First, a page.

According to the International Energy Agency (IEA), meeting the Paris Agreement targets would require an additional investment of USD 9.7 trillion by 2050 in Carbon Capture, Utilisation, and Storage (CCUS) deployment. India would need to peak its emissions by 2033 to align with these goals.

According to the NZE scenarios:

Electricity Generation Sector: By 2050, solar and wind energy are expected to make up 90 percent of all electricity generated. The electrical system will grow fourfold, but emissions will be halved of the current value.

Transport Sector: The demand for electric vehicles is set to rise, leading to a future where cars run on either electricity or fuel cells. Fuel cell vehicles will use green hydrogen produced by splitting water through electrolysis.

Residential, Commercial and Agriculture: By 2050, residential and commercial sectors will fully shift to renewable energy for electricity, while agriculture will mainly rely on solar power and biodiesel.

Industry: After 2025, industrial emissions are expected to level off as there's a lack of readily available technology to significantly reduce them. However, the transition to cleaner practices will continue. To decrease emissions during this transition, CCS technologies will be crucial for the industrial sector. According to the NZE scenario, about 1.3 billion tonnes of residual CO2 is expected from the industrial sector, out of which 0.9 billion tonnes can be naturally absorbed by forests, wetlands, and mangroves, while the remaining 0.4 billion tonnes will need geologic storage. Therefore, implementing CCUS is vital for achieving net-zero emissions by 2050, requiring the Indian government to focus on policies and technological deployment, potentially within this decade.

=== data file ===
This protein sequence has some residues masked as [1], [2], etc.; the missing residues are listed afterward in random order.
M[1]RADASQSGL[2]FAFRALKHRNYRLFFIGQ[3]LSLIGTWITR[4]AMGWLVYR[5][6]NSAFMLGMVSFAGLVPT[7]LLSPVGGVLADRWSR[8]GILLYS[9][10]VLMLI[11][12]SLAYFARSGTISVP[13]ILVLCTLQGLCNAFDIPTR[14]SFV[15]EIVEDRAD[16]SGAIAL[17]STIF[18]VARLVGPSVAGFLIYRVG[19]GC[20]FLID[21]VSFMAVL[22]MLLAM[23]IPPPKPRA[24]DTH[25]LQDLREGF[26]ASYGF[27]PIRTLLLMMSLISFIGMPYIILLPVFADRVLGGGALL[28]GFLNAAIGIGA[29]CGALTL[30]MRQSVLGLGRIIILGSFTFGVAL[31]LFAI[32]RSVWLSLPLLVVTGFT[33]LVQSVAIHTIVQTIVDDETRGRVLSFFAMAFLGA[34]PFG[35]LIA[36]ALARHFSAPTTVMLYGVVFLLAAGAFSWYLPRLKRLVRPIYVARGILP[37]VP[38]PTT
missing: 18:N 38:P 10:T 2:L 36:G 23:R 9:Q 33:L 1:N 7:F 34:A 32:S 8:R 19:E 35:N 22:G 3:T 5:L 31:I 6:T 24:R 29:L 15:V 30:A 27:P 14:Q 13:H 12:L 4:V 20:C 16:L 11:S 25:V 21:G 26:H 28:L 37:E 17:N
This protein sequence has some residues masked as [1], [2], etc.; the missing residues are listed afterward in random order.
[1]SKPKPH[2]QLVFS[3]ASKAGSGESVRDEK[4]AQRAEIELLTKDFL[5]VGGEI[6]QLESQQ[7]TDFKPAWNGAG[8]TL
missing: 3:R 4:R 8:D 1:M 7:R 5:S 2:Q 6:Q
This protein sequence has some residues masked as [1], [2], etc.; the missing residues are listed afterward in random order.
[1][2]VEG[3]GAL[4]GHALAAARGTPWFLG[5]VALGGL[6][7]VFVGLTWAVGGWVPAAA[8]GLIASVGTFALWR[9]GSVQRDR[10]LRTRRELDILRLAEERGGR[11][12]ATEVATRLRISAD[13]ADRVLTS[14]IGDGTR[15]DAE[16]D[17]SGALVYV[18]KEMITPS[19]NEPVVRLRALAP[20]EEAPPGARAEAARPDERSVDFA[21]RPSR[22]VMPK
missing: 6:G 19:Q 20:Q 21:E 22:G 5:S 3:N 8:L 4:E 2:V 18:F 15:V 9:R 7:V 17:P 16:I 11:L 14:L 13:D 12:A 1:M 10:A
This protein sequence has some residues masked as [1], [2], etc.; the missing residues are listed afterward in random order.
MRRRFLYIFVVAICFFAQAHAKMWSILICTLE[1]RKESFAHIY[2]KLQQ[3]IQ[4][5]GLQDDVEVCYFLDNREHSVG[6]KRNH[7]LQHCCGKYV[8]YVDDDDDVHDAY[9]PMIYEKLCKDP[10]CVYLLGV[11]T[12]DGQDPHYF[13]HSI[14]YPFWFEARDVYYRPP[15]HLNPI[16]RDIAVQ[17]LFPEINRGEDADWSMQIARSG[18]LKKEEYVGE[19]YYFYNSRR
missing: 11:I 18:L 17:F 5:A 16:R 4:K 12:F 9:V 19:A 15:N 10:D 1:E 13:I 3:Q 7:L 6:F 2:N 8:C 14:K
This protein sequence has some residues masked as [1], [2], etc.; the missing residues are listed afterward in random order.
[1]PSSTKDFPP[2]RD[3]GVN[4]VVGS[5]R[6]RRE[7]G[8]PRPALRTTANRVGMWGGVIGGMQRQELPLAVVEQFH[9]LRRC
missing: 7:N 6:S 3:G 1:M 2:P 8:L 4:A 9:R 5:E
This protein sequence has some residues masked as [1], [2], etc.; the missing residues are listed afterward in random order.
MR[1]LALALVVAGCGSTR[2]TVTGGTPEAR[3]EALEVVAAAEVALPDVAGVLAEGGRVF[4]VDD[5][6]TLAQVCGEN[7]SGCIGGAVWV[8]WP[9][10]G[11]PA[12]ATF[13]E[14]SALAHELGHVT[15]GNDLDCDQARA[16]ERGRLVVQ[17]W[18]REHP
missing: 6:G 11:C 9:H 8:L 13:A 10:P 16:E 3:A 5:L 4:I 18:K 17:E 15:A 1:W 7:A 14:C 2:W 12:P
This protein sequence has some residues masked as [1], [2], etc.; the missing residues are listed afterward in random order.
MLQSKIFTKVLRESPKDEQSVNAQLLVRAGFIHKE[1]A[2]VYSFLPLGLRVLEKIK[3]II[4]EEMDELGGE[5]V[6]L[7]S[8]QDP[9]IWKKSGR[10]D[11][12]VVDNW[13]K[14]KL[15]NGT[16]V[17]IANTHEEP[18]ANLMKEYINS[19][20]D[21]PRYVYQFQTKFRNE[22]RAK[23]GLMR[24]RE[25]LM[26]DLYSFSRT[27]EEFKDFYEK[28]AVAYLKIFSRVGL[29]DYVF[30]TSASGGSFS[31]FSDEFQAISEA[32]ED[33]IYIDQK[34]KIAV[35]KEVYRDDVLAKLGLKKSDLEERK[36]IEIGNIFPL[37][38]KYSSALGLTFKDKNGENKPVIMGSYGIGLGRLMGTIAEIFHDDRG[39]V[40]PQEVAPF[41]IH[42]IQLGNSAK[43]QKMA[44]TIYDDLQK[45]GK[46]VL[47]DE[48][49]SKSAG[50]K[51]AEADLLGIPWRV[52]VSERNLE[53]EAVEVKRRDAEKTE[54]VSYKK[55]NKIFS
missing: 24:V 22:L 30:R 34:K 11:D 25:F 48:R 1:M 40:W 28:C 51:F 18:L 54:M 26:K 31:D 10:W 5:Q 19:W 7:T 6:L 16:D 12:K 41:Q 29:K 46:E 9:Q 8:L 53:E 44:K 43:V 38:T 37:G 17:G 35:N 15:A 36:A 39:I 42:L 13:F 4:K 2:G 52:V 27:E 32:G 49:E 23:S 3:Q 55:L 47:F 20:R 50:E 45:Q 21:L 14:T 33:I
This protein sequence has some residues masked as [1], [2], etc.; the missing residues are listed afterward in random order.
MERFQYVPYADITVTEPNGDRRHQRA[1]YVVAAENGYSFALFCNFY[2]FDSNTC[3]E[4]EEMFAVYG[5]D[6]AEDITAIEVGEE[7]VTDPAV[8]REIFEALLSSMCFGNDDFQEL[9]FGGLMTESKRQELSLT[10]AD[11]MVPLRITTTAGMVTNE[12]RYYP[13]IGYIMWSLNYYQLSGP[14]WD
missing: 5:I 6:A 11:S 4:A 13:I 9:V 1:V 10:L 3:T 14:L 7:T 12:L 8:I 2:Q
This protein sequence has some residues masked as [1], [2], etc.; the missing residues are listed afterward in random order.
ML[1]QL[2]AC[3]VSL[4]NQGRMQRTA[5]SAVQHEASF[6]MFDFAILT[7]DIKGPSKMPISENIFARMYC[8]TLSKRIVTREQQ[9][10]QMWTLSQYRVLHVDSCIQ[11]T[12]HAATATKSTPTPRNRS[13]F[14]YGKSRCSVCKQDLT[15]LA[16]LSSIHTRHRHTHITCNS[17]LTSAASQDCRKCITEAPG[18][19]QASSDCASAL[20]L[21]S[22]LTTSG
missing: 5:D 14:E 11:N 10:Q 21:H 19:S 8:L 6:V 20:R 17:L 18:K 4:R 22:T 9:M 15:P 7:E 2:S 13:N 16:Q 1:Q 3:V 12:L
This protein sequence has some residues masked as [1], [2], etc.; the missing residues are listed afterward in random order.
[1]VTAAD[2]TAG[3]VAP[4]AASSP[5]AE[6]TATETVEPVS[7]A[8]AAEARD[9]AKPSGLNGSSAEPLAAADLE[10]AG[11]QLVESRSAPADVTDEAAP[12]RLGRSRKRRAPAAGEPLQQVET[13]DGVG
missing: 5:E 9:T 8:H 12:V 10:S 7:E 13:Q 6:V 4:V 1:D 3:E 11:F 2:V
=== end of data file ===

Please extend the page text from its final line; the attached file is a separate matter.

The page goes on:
The Way Forward

Though not yet mainstream in India, the government and industries are exploring CCS technology’s techno-economic feasibility and scalability. India aims for carbon neutrality by 2070, planning a 50 percent emissions cut by 2030. Industries and public sector undertakings (PSUs) are leading in promoting CCS facilities, understanding the importance of carbon neutrality for sustainability and competitiveness.

In the quest for carbon neutrality, technologies like Carbon Capture and Storage (CCS) represent just one facet of a comprehensive strategy. Equally crucial is the widespread adoption of energy-efficient technologies across all sectors of our society. A prime example is the emergence of super energy-efficient ceiling fans through an Indian innovation in 2012, along with the suitable policies that enabled market penetration. After the new government regulation and policy change in fans, the super energy efficient fans market share has increased more than 3 folds and continues to surge. The significant energy savings achieved through the widespread use of such fans underscore the potential of seemingly small changes in our daily routines and choices that can dramatically reduce atmospheric carbon levels. Thus, integrating other avenues with CCS can amplify the returns of CCS.

- Dr. Mayur Sundararajan, CEO, Superfan